Cash flow for Israeli startups is plentiful at present and the local innovation scene is basking in the limelight, according to the recently released Startup Snapshot report based on data from over 200 local startups. COVID-19 has served up challenges but homegrown companies continue to prove their aptitude in pivoting and innovating and raised a record $5.37 billion in capital in the first three months of 2021.
“So much new money has flown into the Israeli ecosystem in the past two years, there are so many new investment funds and new investors who have money to deploy,” Tzahi Weisfeld, Vice President and GM of Intel Ignite, one of the authors of the report, tells NoCamels.
Startup Snapshot, a data sharing platform for the Israeli startup ecosystem, was compiled by Y. Benjamin Strategic Marketing in partnership with LeumiTech, Intel Ignite and Fiverr.
“Funds are flowing,” Nimrod Vromen, Partner Yigal Arnon & Co and CEO of Consiglieri, says in a press release. “In 2021, investors are seeking more active involvement in overseeing expenses and ongoing business activities, trying to protect themselves in today’s uncertain market environment.”
“Everything is on steroids. Governments are going to invest a lot of money as they understand that they haven’t moved fast enough in the past few years. So there’s lots of money that’s going to be directed at technology,” says Weisfeld.
Tech unicorns, record funding rounds, and high valuations are being reported almost daily in the Israeli tech ecosystem.
“The speed of closing a round has almost been cut in half compared to pre-COVID, with 29 percent of the companies closing a round in under two months,” says Weisfeld.
“It is interesting to witness the impact of COVID-19 on early stage startups. If at the beginning of the pandemic these startups were at a disadvantage in terms of fundraising, the excess of capital in the market has led to a high level of investments in early rounds. At the same time, in light of the uncertain market environment, we see investors seeking more protection and thus requesting more restrictions when it comes to closing deals. For this reason, I believe startups will be seeking to diversify their funding types, with credit products resuming to appear more significantly in their portfolios,” said Nurit Pirani, Head of LeumiTech’s Business Center.
Moreover, an OECD analysis of the global impact of COVID-19 on SMEs and entrepreneurs mentions Israel as one country now enjoying a booming startup funding arena.
“We’re super quick when it comes to solving a problem,” says Weisfeld about the local innovator community.
The Startup Snapshot report shows how Israeli startups are growing with today’s COVID-19-shaken up market, how they are strengthening their teams, increasing their funds, and expanding to new locations abroad.
The report cites that the competitiveness of the local hiring market in filling thousands of vacant positions is forcing some 13 percent of startups to look abroad to hire employees.
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COVID-19 effects are also changing the way business is done. The report shows that in order to succeed in the tech sector, companies must now navigate a new hybrid model of remote work, working from home and working at an office.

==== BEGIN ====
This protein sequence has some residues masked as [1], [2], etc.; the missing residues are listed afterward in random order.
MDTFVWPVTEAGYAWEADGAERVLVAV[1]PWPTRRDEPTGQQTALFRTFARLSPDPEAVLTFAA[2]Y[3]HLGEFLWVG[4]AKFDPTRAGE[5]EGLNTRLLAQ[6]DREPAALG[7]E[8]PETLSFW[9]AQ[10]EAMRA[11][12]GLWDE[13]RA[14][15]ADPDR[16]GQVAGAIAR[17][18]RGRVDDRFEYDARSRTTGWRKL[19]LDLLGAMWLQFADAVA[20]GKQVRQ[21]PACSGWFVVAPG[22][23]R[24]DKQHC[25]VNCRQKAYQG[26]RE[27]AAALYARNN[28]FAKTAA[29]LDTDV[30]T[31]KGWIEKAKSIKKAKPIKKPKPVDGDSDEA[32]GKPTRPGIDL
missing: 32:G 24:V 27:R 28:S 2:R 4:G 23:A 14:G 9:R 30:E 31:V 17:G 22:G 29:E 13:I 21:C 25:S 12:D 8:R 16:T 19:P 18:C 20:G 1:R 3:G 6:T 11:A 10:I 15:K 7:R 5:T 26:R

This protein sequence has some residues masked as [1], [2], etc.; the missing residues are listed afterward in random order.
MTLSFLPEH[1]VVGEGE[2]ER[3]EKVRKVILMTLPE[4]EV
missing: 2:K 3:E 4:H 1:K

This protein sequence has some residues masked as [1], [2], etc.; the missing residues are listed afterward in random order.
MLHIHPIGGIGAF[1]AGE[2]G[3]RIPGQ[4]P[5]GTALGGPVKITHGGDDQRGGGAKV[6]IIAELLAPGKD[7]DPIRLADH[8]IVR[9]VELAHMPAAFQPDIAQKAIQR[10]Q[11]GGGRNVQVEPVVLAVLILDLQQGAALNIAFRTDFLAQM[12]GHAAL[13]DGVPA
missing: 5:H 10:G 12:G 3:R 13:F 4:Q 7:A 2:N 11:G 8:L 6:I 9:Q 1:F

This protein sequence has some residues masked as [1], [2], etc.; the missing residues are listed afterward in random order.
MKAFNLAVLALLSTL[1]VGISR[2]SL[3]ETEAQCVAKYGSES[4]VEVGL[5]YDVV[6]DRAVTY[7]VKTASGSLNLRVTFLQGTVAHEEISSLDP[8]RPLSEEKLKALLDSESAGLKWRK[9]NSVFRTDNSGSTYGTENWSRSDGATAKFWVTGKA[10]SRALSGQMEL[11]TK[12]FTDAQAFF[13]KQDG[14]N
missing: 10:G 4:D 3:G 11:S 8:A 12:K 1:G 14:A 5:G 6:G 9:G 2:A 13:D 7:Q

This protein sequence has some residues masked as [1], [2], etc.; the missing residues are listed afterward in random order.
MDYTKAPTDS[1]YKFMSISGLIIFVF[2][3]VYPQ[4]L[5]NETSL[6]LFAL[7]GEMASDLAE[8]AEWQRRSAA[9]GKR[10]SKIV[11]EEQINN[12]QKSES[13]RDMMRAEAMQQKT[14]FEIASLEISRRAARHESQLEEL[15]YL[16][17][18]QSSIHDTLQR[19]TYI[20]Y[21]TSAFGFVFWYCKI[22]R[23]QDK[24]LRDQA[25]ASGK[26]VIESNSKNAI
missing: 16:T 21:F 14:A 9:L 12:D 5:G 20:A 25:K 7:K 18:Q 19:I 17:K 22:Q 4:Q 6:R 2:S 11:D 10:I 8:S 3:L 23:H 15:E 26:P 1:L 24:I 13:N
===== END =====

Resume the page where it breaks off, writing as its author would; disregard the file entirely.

There are pluses and minuses in this new mixed situation. With work-from-home and remote work now part of the business lexicon, founders are less limited in terms of where their employees are based. The report shows that 21 percent of companies reported that location of their first employee abroad is no longer important.
And while face-to-face sales pitches are preferrable, being able to listen to a recorded video call has its benefits, says Weisfeld.
“The early part of sales is critical for the founders to understand what the customers expect and what they want. We work with startups and founders to go back and listen more than they would ever be able to get in real sales during face-to-face engagement. There is now an ability to go back to the recording and say, ‘let’s listen closely to what they just said.’ So, there can be a lot of learning in these recorded calls, which didn’t happen before. So that’s a plus,” he says.
On the other hand, remote communication is negatively affecting business relationships and sales.
“The ability to get people together and brainstorm ideas is important and right now we’re challenged [to do this]. A hybrid future will have to supply some solutions for this need because it is critical,” Weisfeld tells NoCamels. “The inability to spontaneously set up meetings is hurting entrepreneurs.”
“41 percent of startups that raised funding in the past nine months did so without meeting their investors face-to-face. With digital meetings replacing in-person interactions, early-stage startups are struggling to create credibility with investors that they have never met in person. Startups that manage to do this successfully will be able to tap into vast international funding and business opportunities,” Yael Benjamin, Founder of Y. Benjamin Strategic Marketing, says in a statement.
And while the near future looks rosy overall, the risk of companies growing too fast seems certain.
“Some big failures are bound to happen,” says Weisfeld, a seasoned executive and a serial entrepreneur, with three decades of experience in tech consumer and enterprise markets. “The SPAC phenomenon, these super, super large funding rounds, some of them are going to end painfully. But I think generally, the bigger flow of funding is going to create more opportunities … to fund more tech experiments and more startups. The biggest challenge stays that we don’t have enough talent.”
Rising from failure is an oft-repeated factor of innovation in general, and local tech specifically. “It’s an amazing time to be in this industry,” Weisfeld sums up